80 per cent graduates are not employable; a few takers for other courses.
Heavy emphasis on engineering is resulting in poor quality of engineers and less focus on other courses.
Students are joining engineering colleges because of increased affordability and easy access to institutions, irrational expansion of engineering education, advent of high paying jobs, particularly in the IT sector, and social pressure, said experts.
Though about 1.5 million engineers graduated annually across the country, only 5,00,000 got absorbed in the market due to low campus placements. Forty per cent placements happened in AICTE colleges and 66 in Indian Institutes of Technology (IITs), said education expert Prof. Venkata Gaddam Reddy.
“About 80 per cent of engineering graduates are not employable because of poor quality, shortage of quality faculty, inadequate funds and infrastructure, lack of practical training or industry internships and no research activities,’’ he said.
In 2017-18, there were 97,961 sanctioned seats for engineering where 68,594 seats went vacant. Similarly, in 2017-18 the degree intake was 4,21,947 and vacant seats were 2,21,142, according to DOST. According to data submitted to Parliament a month ago, there were 3,325 engineering colleges in the country as of academic year 2017-18 which offered full-time UG and PG courses.
Most of the students and their parents preferred to pursue engineering courses abroad as well as in India and focussed less on other courses. In contrast, students abroad preferred management, arts and other courses, said experts. Reportedly, 20 per cent of the local students abroad enrolled for engineering or IT programmes.
Prof. V. Venkata Ramana, Vice-Chairman of Telangana State Council of Higher Education (TSCHE), said, “Giving more emphasis to engineering courses is slowly becoming a thing of the past because in our prospective plan for technical education, we said, we don’t want more engineering colleges in the state as the demand is less and supply is more. The plan was also appreciated by the chairman of ACITE.’’
Also, AICTE was reducing credits which would really help engineering students improve the quality of education. It would also help them broadbase their skill sets and not just stick just to theory and classrooms. While it was always there abroad, in India engineering education is seen as very rigid, focused and one had to go through a pipeline of courses.
Structural changes were required and the choice should be given to the students. Engineering students are needed to be exposed to out-of-the-box thinking to produce quality engineers, he added. However, a few experts said, emphasis on engineering education had at best limited impact or no impact on quality of education.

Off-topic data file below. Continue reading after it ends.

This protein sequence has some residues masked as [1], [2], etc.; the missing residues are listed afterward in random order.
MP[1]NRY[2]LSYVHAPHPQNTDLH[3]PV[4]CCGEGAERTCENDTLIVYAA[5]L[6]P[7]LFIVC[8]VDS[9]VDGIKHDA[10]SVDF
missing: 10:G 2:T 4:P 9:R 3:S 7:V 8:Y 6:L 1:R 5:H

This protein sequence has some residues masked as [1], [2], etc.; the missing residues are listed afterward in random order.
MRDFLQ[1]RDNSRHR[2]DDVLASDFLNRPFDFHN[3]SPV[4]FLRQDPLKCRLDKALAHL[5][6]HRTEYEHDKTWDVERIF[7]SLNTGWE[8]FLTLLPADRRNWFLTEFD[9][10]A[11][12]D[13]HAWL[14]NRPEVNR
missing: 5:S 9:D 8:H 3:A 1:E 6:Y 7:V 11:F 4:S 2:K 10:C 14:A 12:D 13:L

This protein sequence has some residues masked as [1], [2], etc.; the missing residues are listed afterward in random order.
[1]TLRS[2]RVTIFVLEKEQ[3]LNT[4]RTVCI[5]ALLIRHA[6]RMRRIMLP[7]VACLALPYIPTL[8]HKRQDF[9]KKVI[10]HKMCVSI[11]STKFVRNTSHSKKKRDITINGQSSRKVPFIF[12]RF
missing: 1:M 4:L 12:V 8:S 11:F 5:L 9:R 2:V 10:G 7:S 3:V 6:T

Dr Srini Bhupalam, vice-president of All India Federation of Self-Financing Technical Institutions, said, “Actually the student quality and type of education received in the elementary, high school and intermediate college hasmore impact on what type of an engineer he or she will be and their success in the job market.
“The amount of tuition fee paid by the student has some impact on the quality of education because the college can provide some extra programmes that will help in succeeding in the competitive job market.’’
Engineers in demand abroad
The number of Indian students who went to the US for UG and PG courses in 2016-17 was 1, 26,876, while it was 1,21,152 the previous year.
Engineers are in great demand in Australia, Canada, Europe and the US.
The most sought after are electrical, electronics, mechanical and civil streams. A few niche courses like aerospace, mining and nuclear are also in demand.
Global Tree director Subhakar Alapati said, “There is no specific statistics to determine the number of engineers going abroad every year, but they are one of the largest group going for studies. If we include computer science and IT engineers also, they constitute more than 50 per cent of students going abroad every year. Computer science and IT engineers are the highest of the lot.’’
“If we include CS and IT in the engineering domain, more than 60 per cent prefer to go for these courses. Management and finance and accounting courses are preferred by 20 per cent and the rest of the courses and domains constitute 20 per cent. There is also a strong reason for preferring the engineering and IT domain as most of the local students there in the college-level prefer management, arts and other courses for their studies,” he said.
Subhakar added that only 20 per cent of the students abroad took up engineering or IT programmes. That gave Indian students a lot of opportunity. As these countries are technically very advanced and had lot of opportunities, Indian engineers got the advantage in work and research and the salaries are also high compared to other career courses.